Yet, here I am.  Do I really need to do this?  Well, yes.  Why?  Because in the end, it always comes down to the streets.  When the greed, the hypocrisy, the assaults on our freedoms, our pockets, our future and our common sense go so far beyond the level of toleration, there’s no substitute for the outrage of the streets.  Internet petitions are fine, and constructive programs of creative community-building keep us sane and help point the way to a future, but those noisy bodies in the streets put the politicians, the greedy bastards and the high-level criminals to take their frakkin’ boots off our necks, thank you!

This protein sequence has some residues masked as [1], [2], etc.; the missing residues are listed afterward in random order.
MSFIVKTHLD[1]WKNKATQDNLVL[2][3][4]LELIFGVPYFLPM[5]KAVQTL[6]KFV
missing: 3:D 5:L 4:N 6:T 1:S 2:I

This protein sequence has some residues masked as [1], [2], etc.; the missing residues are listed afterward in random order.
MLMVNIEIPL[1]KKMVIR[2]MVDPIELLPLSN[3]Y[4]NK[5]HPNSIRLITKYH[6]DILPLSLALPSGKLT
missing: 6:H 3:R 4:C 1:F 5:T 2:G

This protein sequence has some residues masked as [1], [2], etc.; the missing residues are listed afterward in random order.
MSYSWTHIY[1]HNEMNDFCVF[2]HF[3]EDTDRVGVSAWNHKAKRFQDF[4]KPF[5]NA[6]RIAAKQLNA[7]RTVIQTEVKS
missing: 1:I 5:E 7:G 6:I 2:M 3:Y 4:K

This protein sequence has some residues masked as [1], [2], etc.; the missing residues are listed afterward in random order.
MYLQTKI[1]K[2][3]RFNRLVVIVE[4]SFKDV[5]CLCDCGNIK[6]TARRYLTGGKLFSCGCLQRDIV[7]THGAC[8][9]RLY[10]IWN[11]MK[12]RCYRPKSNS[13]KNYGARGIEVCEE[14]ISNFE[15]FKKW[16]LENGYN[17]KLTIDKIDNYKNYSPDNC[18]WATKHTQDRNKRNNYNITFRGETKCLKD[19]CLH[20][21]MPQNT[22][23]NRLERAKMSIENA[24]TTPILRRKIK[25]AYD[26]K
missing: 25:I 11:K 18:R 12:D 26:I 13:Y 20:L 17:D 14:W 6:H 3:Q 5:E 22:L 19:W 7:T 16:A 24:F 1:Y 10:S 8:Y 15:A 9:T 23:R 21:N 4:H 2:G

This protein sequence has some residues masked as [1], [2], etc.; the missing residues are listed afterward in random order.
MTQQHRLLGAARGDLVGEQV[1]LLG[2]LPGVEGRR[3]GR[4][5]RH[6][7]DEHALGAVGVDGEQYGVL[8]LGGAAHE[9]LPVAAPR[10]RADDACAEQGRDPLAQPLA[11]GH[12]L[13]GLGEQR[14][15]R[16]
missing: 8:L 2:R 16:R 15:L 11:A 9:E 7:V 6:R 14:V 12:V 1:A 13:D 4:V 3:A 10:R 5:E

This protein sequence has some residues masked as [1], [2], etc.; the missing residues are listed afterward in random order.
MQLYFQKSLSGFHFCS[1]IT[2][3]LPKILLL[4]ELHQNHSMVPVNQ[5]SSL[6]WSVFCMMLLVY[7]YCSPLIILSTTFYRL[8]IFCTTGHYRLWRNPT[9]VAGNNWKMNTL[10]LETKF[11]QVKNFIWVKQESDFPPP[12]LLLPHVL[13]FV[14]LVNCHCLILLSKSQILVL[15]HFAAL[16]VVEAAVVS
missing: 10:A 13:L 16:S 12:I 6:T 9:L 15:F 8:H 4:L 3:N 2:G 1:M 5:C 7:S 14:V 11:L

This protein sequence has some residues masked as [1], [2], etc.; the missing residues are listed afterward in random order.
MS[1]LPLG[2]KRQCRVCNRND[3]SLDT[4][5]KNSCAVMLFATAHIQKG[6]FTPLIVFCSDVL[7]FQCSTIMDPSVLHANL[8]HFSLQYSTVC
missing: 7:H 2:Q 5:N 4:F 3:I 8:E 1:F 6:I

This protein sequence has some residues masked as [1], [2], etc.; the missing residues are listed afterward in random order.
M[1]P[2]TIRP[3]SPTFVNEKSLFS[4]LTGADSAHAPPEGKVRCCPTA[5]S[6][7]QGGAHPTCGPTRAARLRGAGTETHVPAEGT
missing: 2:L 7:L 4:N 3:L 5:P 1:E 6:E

The protests mark the 10th anniversary of the war in Afghanistan, linking the continuation of that war with the erosion of our civil rights, the assaults on workers and the middle class and the Obama administration’s reluctance to take a strong stand on climate change and environmental protection.  But more than that, they’re part of this global phenomenon, this surge of people swarming into public space in Egypt and Wisconsin, in Greece and Spain and Israel, in London and in Wall Street, New York City, to say “Enough!”  Globally, the rich are stealing from the poor at a level that has reached almost surreal proportions.  They back the theft with all the instruments of war, repression, and massive propaganda.  Meanwhile the earth’s life support system are racing toward melt-down and the people in power are unable to do the clear and simple things we need to do to assure our children a viable future because they are bound to the service of greed.  And so I find it hopeful that around the world people are rising up and demanding something different: a world where we remember that we are mutually interdependent, and develop systems that let us get good at it.